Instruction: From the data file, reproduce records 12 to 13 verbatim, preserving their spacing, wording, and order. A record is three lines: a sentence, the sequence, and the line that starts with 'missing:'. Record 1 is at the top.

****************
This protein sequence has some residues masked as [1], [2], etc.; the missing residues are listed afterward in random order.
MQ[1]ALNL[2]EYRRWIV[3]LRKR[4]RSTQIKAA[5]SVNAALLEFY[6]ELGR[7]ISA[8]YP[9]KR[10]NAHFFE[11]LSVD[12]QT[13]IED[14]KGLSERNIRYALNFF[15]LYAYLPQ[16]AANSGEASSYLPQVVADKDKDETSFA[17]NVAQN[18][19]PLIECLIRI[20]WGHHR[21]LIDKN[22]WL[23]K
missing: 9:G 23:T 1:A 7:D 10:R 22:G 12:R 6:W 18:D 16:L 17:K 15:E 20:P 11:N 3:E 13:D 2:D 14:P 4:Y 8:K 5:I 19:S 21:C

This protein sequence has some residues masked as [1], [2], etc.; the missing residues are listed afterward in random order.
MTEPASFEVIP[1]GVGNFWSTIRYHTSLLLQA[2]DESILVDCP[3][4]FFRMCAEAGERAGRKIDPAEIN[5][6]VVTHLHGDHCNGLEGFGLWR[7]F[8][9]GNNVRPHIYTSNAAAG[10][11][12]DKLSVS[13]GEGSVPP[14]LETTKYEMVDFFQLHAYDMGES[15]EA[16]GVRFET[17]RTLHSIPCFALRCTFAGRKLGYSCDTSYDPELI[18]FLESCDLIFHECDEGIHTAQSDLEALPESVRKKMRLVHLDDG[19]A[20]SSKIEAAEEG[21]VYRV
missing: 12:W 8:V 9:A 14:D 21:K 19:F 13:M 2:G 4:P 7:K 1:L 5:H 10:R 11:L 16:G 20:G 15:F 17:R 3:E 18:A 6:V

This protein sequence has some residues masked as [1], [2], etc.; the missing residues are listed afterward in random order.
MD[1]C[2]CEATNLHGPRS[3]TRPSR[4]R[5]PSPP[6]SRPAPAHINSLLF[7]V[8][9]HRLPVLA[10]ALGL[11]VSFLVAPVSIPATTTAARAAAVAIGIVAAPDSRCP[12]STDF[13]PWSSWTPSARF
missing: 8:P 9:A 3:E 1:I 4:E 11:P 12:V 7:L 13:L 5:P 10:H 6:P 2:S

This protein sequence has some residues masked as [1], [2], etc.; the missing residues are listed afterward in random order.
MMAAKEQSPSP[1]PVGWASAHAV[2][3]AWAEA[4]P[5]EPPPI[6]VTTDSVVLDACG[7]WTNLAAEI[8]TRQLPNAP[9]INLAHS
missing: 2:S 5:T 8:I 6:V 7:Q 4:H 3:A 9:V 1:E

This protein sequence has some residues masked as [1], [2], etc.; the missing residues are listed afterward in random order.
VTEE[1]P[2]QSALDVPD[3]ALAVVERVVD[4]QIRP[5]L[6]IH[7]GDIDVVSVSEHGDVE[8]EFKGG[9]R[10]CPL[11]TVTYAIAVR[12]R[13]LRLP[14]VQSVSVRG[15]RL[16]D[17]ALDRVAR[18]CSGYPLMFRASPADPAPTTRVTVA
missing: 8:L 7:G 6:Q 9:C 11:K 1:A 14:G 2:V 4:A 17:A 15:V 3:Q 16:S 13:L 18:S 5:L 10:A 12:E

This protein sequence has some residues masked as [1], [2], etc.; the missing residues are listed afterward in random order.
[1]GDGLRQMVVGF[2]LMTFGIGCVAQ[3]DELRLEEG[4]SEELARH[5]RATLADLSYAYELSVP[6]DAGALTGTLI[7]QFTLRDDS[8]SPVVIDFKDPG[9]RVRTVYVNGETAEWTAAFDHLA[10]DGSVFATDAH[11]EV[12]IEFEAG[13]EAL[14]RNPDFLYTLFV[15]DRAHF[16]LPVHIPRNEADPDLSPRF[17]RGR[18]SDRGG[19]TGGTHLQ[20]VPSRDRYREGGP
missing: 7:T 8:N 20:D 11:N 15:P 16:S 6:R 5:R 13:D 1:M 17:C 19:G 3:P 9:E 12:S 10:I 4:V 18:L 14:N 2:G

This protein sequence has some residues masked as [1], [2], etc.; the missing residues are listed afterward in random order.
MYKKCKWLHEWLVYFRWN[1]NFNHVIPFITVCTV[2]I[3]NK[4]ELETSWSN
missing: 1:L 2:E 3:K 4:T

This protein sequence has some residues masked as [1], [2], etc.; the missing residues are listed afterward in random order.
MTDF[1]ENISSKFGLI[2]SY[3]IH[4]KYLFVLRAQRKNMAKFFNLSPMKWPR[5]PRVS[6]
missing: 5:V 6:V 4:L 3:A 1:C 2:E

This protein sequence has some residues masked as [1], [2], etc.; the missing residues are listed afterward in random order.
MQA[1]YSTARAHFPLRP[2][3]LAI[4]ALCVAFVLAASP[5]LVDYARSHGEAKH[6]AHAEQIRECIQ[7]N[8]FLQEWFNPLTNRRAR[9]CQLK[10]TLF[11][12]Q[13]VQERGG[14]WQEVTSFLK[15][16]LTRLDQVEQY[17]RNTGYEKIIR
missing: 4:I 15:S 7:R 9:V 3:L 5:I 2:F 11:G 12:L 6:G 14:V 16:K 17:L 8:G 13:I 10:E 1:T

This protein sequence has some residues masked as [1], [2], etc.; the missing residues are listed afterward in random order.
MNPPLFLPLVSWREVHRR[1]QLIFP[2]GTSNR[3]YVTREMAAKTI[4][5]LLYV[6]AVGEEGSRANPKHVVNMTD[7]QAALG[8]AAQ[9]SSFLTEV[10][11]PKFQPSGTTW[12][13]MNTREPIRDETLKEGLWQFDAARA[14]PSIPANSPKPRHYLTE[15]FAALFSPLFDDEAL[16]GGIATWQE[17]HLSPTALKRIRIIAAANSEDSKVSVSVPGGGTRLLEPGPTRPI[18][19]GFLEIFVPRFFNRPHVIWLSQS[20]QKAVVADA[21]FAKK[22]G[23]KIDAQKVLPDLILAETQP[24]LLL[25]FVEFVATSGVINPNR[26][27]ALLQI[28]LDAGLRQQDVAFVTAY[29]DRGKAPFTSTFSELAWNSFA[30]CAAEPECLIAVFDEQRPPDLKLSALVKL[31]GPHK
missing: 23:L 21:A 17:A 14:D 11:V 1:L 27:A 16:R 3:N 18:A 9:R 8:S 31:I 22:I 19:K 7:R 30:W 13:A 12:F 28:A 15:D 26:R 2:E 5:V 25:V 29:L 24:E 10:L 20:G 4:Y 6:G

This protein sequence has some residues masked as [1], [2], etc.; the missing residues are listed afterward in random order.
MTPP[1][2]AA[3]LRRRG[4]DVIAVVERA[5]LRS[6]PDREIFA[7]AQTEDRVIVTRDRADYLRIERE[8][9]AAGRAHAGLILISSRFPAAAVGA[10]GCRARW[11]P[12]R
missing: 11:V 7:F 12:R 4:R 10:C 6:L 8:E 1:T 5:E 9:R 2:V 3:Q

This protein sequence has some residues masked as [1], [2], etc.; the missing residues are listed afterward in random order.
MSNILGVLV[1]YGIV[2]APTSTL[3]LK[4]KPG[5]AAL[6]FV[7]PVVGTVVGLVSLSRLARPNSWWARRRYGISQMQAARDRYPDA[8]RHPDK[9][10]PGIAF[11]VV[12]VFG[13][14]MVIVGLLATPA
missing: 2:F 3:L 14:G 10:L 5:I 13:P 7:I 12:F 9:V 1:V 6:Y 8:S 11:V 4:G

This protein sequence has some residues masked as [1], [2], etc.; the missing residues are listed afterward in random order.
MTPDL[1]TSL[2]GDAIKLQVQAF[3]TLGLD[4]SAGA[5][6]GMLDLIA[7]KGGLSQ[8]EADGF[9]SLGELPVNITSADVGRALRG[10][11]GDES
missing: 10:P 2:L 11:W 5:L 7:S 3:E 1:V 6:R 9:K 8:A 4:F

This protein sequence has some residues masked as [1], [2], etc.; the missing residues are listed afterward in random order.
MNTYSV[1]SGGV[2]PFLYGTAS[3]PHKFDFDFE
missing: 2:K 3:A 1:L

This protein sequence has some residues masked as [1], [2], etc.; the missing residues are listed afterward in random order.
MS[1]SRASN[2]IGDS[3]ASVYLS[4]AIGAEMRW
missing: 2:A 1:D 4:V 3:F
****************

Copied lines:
This protein sequence has some residues masked as [1], [2], etc.; the missing residues are listed afterward in random order.
MSNILGVLV[1]YGIV[2]APTSTL[3]LK[4]KPG[5]AAL[6]FV[7]PVVGTVVGLVSLSRLARPNSWWARRRYGISQMQAARDRYPDA[8]RHPDK[9][10]PGIAF[11]VV[12]VFG[13][14]MVIVGLLATPA
missing: 2:F 3:L 14:G 10:L 5:I 13:P 7:I 12:F 9:V 1:V 6:Y 8:S 11:V 4:G

This protein sequence has some residues masked as [1], [2], etc.; the missing residues are listed afterward in random order.
MTPDL[1]TSL[2]GDAIKLQVQAF[3]TLGLD[4]SAGA[5][6]GMLDLIA[7]KGGLSQ[8]EADGF[9]SLGELPVNITSADVGRALRG[10][11]GDES
missing: 10:P 2:L 11:W 5:L 7:S 3:E 1:V 6:R 9:K 8:A 4:F